is there a way to design a linked graphic in Illustrator with some kind of invisibility cloak in the layers.

Let me explain. Let's say I want to reuse a sketch like thisenter image description here

Where in fact, the rectangle fill color is transparent, and I don't really want to have a purple fill color for the ellipse, but I want it to hide the path of the rectangle.

Then, I want to be able to reuse it on some backgrounds like this:enter image description here

In order to reach the final result enter image description here

The thing is: I don't want the ellipse to really be purple in the image that I save in my Illustrator Cloud library, I just want it to adapt its color to whatever is beneath the rectangle layer

That way, if I have an orange background, I want to immediately (without modification of the link) reach the following resultenter image description here

instead of this (my current achievement) enter image description here

Is it possible without embedding the image nor destroying the shapes? Really, as if the ellipse was acting as an invisibility cloak for the rectangle.

2 Answers 2


It certainly is possible. Try this method.

  1. Ensure that both the objects (the rectangle and ellipse) have a stroke, but no fill.

  2. Select both objects, and choose the Shaper Tool in the toolbox (or shift+N)

  3. Draw a zig zag line across the line you wish to delete

  4. Move the Shaper Group over a rectangle filled with the colour of your choice

The nice thing about this method is that it's non-destructive. You can double click the Shaper Group to enter it in isolation mode, and move the ellipse or rectangle around. Double click outside the group to exit isolation mode.

enter image description here

I think Adobe should have probably called this the "Invisibility Cloaking Device" instead of the Shaper Tool. It would have been so much cooler!

  • that's super interesting, I never saw this tool before :)
    – Luciano
    Jul 11, 2019 at 15:10
  • 2
    Learn something new every day. I was about to say no and explain the whole minus front method but hell, this is perfect. Thanks for sharing.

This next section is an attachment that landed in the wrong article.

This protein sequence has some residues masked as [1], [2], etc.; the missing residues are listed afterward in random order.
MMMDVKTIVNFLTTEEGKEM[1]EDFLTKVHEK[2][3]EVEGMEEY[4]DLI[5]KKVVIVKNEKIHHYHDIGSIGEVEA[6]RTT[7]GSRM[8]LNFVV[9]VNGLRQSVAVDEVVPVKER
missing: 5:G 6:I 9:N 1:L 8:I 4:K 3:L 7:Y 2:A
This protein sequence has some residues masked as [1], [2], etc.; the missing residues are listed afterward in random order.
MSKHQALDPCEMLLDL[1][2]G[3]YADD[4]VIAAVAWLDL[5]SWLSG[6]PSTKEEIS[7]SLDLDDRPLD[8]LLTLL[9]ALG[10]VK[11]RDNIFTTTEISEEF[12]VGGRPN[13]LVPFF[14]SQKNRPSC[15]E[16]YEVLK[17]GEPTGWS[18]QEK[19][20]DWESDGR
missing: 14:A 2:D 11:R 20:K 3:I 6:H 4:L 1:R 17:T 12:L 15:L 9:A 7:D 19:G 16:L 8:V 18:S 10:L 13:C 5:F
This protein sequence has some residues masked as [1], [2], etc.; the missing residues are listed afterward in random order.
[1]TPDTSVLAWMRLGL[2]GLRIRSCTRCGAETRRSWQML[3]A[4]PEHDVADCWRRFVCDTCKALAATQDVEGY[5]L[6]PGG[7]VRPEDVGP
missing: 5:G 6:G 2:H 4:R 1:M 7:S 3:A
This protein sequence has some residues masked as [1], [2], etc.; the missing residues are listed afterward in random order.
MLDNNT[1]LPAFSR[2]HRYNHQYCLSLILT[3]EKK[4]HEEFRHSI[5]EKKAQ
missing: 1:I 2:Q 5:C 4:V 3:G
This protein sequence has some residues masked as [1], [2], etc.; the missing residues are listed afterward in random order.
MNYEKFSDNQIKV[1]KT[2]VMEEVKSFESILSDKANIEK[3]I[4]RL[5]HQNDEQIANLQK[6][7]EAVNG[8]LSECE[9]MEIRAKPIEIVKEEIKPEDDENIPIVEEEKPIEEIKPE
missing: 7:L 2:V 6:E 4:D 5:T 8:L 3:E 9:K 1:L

– ErickP
    Jul 11, 2019 at 15:12
  • @Luciano it's fairly new, in Illustrator CC 2018 and later. Not sure when they first released the functionality though. Might have been the 2017 release.
    – Billy Kerr
    Jul 11, 2019 at 15:14
  • @ErickP you can also do this with knockout groups as early as illustrator CS 2
    – joojaa
    Jul 11, 2019 at 15:33
  • 1
    @ErickP not shape builder tool, shaper tool
    – joojaa
    Jul 11, 2019 at 16:35

Use knockout groups. The benefit being that knockout groups is that you can not just hide pained areas you can also partially hide things, and you get to affect exactly how deep in the stack the effect knocks out and whether it knocks out fill or stroke or BOTH. It is also usable inside effects which makes it far more flexible than shaper.

To use knockout groups you need two things

  1. a group marked as knockout in the transparency panel.
  2. any transparency applied in that group now eats out of the group. So if set a fill 100% transparent then you get the effect you described.
  • Thanks, indeed, it is better. Maybe "0% opacity" is better suited than "100% transparency" in Illustrator language, but this solution works way more easily for me, and is more compatible with collaborative work using Creative Cloud.
    – Myoch
    Jul 11, 2019 at 16:13

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